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Review
. 2011 Jul 13;12(8):453-66.
doi: 10.1038/nrn3071.

Gut Feelings: The Emerging Biology of Gut-Brain Communication

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Free PMC article
Review

Gut Feelings: The Emerging Biology of Gut-Brain Communication

Emeran A Mayer. Nat Rev Neurosci. .
Free PMC article

Abstract

The concept that the gut and the brain are closely connected, and that this interaction plays an important part not only in gastrointestinal function but also in certain feeling states and in intuitive decision making, is deeply rooted in our language. Recent neurobiological insights into this gut-brain crosstalk have revealed a complex, bidirectional communication system that not only ensures the proper maintenance of gastrointestinal homeostasis and digestion but is likely to have multiple effects on affect, motivation and higher cognitive functions, including intuitive decision making. Moreover, disturbances of this system have been implicated in a wide range of disorders, including functional and inflammatory gastrointestinal disorders, obesity and eating disorders.

Figures

Figure 1
Figure 1. Gut to brain communication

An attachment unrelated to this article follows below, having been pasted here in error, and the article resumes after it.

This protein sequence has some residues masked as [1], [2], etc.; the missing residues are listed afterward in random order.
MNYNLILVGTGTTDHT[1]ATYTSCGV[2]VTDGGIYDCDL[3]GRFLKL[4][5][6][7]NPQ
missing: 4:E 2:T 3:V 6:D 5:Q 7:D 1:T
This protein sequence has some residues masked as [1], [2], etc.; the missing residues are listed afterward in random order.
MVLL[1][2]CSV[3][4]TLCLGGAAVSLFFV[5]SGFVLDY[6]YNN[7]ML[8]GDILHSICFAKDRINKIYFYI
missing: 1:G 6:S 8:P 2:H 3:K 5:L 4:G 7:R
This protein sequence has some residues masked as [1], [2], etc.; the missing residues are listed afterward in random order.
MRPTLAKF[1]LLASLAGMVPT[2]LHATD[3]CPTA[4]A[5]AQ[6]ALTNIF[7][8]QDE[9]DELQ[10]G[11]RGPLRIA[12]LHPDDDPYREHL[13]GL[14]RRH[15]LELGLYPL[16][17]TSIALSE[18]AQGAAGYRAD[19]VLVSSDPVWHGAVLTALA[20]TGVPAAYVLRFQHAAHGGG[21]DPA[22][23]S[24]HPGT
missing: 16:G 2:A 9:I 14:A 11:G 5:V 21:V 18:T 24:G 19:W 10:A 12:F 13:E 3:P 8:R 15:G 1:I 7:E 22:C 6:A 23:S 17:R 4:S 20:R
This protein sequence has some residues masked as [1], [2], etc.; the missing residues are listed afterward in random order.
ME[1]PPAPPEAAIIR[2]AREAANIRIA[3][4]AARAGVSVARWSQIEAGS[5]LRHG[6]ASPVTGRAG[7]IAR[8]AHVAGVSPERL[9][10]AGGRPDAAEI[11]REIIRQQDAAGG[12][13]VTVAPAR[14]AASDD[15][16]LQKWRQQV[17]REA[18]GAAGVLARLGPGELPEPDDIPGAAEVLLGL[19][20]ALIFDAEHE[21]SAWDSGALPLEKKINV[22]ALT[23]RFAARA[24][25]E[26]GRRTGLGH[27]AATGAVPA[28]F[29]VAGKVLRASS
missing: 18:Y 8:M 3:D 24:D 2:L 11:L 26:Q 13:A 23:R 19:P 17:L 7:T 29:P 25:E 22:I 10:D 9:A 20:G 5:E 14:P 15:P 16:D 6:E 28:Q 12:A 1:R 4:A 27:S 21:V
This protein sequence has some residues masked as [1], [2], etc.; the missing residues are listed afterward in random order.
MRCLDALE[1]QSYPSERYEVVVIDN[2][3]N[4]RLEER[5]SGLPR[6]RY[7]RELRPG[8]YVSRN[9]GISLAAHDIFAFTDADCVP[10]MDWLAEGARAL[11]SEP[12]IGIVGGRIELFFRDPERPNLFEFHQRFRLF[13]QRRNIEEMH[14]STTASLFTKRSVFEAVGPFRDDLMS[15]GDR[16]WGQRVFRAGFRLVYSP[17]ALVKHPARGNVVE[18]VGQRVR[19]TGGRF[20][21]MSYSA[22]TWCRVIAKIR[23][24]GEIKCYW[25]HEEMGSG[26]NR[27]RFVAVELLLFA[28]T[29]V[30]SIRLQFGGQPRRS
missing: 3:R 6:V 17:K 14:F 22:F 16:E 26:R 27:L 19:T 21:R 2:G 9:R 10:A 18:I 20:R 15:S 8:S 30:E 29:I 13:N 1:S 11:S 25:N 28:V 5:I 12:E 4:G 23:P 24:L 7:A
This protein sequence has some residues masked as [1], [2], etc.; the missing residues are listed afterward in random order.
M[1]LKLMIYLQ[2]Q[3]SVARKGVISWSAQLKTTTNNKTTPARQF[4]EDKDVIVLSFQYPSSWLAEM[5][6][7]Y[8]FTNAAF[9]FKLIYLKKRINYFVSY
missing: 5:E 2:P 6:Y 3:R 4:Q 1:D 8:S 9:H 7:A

a | Endocrine, immune and neuronal afferent signalling from the gut to the CNS. Information about luminal factors and conditions of the gut are signalled through extrinsic vagal and spinal afferents to the brain stem and spinal cord, respectively. Mechanical stimuli (stretch, pressure, distortion and shearing forces) can activate spinal, vagal and intrinsic primary afferents (IPANs) directly, without intermediary cells such as the enteroendocrine (EE) cells. Although no synaptic connections have been found between IPANs and extrinsic afferents, the latter form networks around myenteric ganglia (intraganglionic laminar endings), many of which receive synaptic input from IPANs. Signalling molecules (including proteases, histamine, serotonin and cytokines) that are produced by immune cells in Peyer's patches and within the gut epithelium can activate their respective receptors on vagal and spinal afferents. Similarly, neuropeptides and hormones (gut peptides) that are released from EE cells in response to other luminal factors, such as nutrients, toxins or antigens, can act both in an endocrine fashion, reaching targets in the brain (area postrema, dorsal vagal complex and hypothalamus), and through receptor activation on spinal and vagal afferents, in a paracrine fashion. Enterochromaffin (EC) cells signal to both IPANs and vagal afferents. b | Encoding of multiple luminal signals by EE cells. Different classes of EE cells are interspersed between gut epithelial cells throughout the gastrointestinal tract. Upon luminal stimulation (or upon activation by postganglionic sympathetic or vagal nerves), these cells can release up to 20 different gut peptides from their basolateral (and possibly luminal) surface. Released peptides can activate closely adjacent vagal afferent nerve terminals in a paracrine fashion, or when released into the circulation they can exert an endocrine effect, signalling to various sites in the brain and other parts of the gastrointestinal tract. Different types of receptors have been identified on the luminal side of EE cells, including G protein-coupled taste receptors (GPCRs) for sweet and bitter tastants, GPCRs that are responsive to fatty acids and toll-like receptors (TLRs). The intestinal taste receptors that are shown are coupled to a specific Gα protein subunit, gustducin (Gαgust), and receptor-induced increases in intracellular calcium result in peptide release from the basolateral membrane. [Ca2+]i, intracellular calcium concentration; DAG, diacylglycerol; GI peptide, gastrointestinal peptide; GPR40, G protein-coupled receptor 40; InsP3, Inositol-1,4,5-trisphosphate;. PIP2, aquaporin PIP2 member; PKC, protein kinase C; PLCβ2, phospholipase Cβ; T1R, taste receptor type 1 member; TRPM5, transient receptor potential cation channel subfamily M member 5 (specifically linked to taste receptor signalling); VSCC, voltage-sensitive Ca2+ channel.